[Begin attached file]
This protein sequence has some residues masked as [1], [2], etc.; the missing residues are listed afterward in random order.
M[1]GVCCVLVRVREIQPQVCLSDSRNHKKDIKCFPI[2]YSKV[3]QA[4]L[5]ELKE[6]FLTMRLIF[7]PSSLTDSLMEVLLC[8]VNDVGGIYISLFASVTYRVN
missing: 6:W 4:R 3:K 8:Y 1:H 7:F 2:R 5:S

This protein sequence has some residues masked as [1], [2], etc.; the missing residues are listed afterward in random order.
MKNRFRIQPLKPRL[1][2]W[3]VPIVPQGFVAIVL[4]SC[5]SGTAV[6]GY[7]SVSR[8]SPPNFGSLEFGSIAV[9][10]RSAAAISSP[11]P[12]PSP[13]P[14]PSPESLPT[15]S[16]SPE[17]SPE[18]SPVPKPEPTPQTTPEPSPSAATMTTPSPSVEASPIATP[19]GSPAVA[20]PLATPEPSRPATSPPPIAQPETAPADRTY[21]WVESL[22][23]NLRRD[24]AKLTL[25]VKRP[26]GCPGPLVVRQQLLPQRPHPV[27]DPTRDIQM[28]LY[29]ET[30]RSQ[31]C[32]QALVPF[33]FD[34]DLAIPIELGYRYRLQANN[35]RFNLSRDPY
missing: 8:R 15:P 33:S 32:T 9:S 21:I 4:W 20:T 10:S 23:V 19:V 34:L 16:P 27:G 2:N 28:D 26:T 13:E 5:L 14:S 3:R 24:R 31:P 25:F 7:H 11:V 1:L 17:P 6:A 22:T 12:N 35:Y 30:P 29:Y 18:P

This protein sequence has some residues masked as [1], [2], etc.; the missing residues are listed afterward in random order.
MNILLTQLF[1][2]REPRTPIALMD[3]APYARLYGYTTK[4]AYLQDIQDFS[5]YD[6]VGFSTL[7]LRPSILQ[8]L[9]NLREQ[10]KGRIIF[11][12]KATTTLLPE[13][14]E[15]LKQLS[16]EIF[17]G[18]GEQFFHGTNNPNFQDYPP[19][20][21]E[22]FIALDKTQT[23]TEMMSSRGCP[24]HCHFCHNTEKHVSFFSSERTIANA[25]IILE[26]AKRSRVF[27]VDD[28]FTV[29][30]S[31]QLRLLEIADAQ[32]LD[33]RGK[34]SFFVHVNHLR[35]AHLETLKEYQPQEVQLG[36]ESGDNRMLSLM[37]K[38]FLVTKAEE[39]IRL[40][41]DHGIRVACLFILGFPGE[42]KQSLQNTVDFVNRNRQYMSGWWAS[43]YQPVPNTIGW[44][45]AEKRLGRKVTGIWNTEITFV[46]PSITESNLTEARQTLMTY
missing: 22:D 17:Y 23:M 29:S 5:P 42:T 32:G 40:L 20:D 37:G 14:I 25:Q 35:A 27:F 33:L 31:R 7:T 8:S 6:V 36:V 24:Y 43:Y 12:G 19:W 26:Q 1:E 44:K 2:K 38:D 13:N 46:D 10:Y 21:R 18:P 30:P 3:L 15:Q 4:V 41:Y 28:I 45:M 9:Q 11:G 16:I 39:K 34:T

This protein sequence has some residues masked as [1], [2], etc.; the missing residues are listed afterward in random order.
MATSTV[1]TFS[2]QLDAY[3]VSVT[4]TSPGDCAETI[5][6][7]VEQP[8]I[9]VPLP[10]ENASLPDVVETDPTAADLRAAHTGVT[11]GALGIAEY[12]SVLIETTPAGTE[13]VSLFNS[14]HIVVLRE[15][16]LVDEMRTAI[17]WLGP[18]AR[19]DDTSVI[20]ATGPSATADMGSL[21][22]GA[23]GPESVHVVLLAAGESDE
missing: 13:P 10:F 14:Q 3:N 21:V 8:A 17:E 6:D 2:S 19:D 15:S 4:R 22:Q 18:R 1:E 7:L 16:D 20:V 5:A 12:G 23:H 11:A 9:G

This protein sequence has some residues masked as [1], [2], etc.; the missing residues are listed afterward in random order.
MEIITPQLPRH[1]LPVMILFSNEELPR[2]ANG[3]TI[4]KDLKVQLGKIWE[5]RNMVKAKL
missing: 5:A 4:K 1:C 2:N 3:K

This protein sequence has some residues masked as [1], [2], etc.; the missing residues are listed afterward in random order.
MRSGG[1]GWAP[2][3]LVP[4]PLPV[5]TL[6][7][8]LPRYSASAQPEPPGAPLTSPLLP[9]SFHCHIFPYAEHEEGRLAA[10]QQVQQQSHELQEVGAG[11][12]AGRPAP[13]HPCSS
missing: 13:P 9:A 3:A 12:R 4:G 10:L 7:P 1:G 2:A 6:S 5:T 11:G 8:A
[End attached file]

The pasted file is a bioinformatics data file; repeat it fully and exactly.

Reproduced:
This protein sequence has some residues masked as [1], [2], etc.; the missing residues are listed afterward in random order.
M[1]GVCCVLVRVREIQPQVCLSDSRNHKKDIKCFPI[2]YSKV[3]QA[4]L[5]ELKE[6]FLTMRLIF[7]PSSLTDSLMEVLLC[8]VNDVGGIYISLFASVTYRVN
missing: 6:W 4:R 3:K 8:Y 1:H 7:F 2:R 5:S

This protein sequence has some residues masked as [1], [2], etc.; the missing residues are listed afterward in random order.
MKNRFRIQPLKPRL[1][2]W[3]VPIVPQGFVAIVL[4]SC[5]SGTAV[6]GY[7]SVSR[8]SPPNFGSLEFGSIAV[9][10]RSAAAISSP[11]P[12]PSP[13]P[14]PSPESLPT[15]S[16]SPE[17]SPE[18]SPVPKPEPTPQTTPEPSPSAATMTTPSPSVEASPIATP[19]GSPAVA[20]PLATPEPSRPATSPPPIAQPETAPADRTY[21]WVESL[22][23]NLRRD[24]AKLTL[25]VKRP[26]GCPGPLVVRQQLLPQRPHPV[27]DPTRDIQM[28]LY[29]ET[30]RSQ[31]C[32]QALVPF[33]FD[34]DLAIPIELGYRYRLQANN[35]RFNLSRDPY
missing: 8:R 15:P 33:S 32:T 9:S 21:I 4:W 20:T 10:S 23:V 19:V 34:L 16:P 27:G 2:N 28:D 26:T 13:E 5:L 14:S 3:R 24:R 31:P 25:F 7:H 11:V 1:L 17:P 6:A 22:T 12:N 35:Y 30:P 29:Y 18:P

This protein sequence has some residues masked as [1], [2], etc.; the missing residues are listed afterward in random order.
MNILLTQLF[1][2]REPRTPIALMD[3]APYARLYGYTTK[4]AYLQDIQDFS[5]YD[6]VGFSTL[7]LRPSILQ[8]L[9]NLREQ[10]KGRIIF[11][12]KATTTLLPE[13][14]E[15]LKQLS[16]EIF[17]G[18]GEQFFHGTNNPNFQDYPP[19][20][21]E[22]FIALDKTQT[23]TEMMSSRGCP[24]HCHFCHNTEKHVSFFSSERTIANA[25]IILE[26]AKRSRVF[27]VDD[28]FTV[29][30]S[31]QLRLLEIADAQ[32]LD[33]RGK[34]SFFVHVNHLR[35]AHLETLKEYQPQEVQLG[36]ESGDNRMLSLM[37]K[38]FLVTKAEE[39]IRL[40][41]DHGIRVACLFILGFPGE[42]KQSLQNTVDFVNRNRQYMSGWWAS[43]YQPVPNTIGW[44][45]AEKRLGRKVTGIWNTEITFV[46]PSITESNLTEARQTLMTY
missing: 22:D 17:Y 23:M 29:S 5:P 42:T 32:G 40:L 20:D 37:G 14:I 25:Q 35:A 27:F 33:L 31:R 7:T 8:S 6:V 36:V 24:Y 43:Y 12:G 19:W 26:Q 1:E 44:K 2:K 38:D 13:N 46:D 10:Y 21:R 18:P 30:P 3:L 15:Q 4:V 41:Y 28:I 45:M 9:Q 11:G 16:I 39:K 34:T

This protein sequence has some residues masked as [1], [2], etc.; the missing residues are listed afterward in random order.
MATSTV[1]TFS[2]QLDAY[3]VSVT[4]TSPGDCAETI[5][6][7]VEQP[8]I[9]VPLP[10]ENASLPDVVETDPTAADLRAAHTGVT[11]GALGIAEY[12]SVLIETTPAGTE[13]VSLFNS[14]HIVVLRE[15][16]LVDEMRTAI[17]WLGP[18]AR[19]DDTSVI[20]ATGPSATADMGSL[21][22]GA[23]GPESVHVVLLAAGESDE
missing: 13:P 10:F 14:Q 3:N 21:V 8:A 17:E 6:D 2:S 19:D 15:S 4:R 22:Q 18:R 1:E 7:L 16:D 20:V 5:A 12:G 23:H 11:A 9:G

This protein sequence has some residues masked as [1], [2], etc.; the missing residues are listed afterward in random order.
MEIITPQLPRH[1]LPVMILFSNEELPR[2]ANG[3]TI[4]KDLKVQLGKIWE[5]RNMVKAKL
missing: 5:A 4:K 1:C 2:N 3:K

This protein sequence has some residues masked as [1], [2], etc.; the missing residues are listed afterward in random order.
MRSGG[1]GWAP[2][3]LVP[4]PLPV[5]TL[6][7][8]LPRYSASAQPEPPGAPLTSPLLP[9]SFHCHIFPYAEHEEGRLAA[10]QQVQQQSHELQEVGAG[11][12]AGRPAP[13]HPCSS
missing: 13:P 9:A 3:A 12:R 4:G 10:L 7:P 1:G 2:A 6:S 5:T 11:G 8:A